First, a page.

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grannyrett 5 years, 7 months ago

sickand tired-I'd only worry about people saying bad things about me if they were true.

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grannyrett 5 years, 7 months ago

tax-What's one thing got to do with the other? You lost me here. Raising beef has little if anything to do with poaching.

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taxslave 5 years, 7 months ago

To sickandtired.....you're a voice of reason, thank you.

Thursday the FDA announced that our food supply in this nation is flooded (contaminated) with CLONED meat and milk. They said there is no way they know where it is nor can they tell it apart.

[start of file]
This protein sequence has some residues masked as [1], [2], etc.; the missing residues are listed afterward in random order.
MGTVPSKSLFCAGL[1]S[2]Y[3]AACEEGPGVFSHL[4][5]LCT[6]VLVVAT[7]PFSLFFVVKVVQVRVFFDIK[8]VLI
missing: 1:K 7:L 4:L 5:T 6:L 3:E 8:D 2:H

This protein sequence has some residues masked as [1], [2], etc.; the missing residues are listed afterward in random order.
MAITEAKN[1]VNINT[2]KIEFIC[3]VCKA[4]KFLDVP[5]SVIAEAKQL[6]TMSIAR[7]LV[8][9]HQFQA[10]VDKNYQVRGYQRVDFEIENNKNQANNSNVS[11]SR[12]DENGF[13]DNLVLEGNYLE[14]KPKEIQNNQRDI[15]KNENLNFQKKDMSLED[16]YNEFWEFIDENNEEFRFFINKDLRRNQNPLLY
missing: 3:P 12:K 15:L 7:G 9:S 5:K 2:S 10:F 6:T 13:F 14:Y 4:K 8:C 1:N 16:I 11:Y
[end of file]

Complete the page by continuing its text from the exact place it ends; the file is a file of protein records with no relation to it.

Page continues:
Culverwell's ranch (cattle) is a godsend.....you people (hateful people) better be careful what you wish for.

Ranchers and farmers are a dying breed in this nation. One thing learned after the great depression was....Number One....have control of you food supply and Number Two......be able to fix your own car.

Here we are again, depression (great) upon us.

Thank you Mr. Culverwell for choosing your profession. I'll buy your meat and I pray the best for you. Truth will prevail.

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redneckgirl 5 years, 7 months ago

wow i'm suddenly "hateful" now because i said i would comment whether you like it or not. Whatever...i've been called much worse by better people. You're right, none of us know nothing about ranching because there are so few of them around the big city of Craig. I'll just stay out of your know-it-all opinions because i'm hateful...wah...I must go find myself a tissue now, sniff sniff....

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allen13 5 years, 7 months ago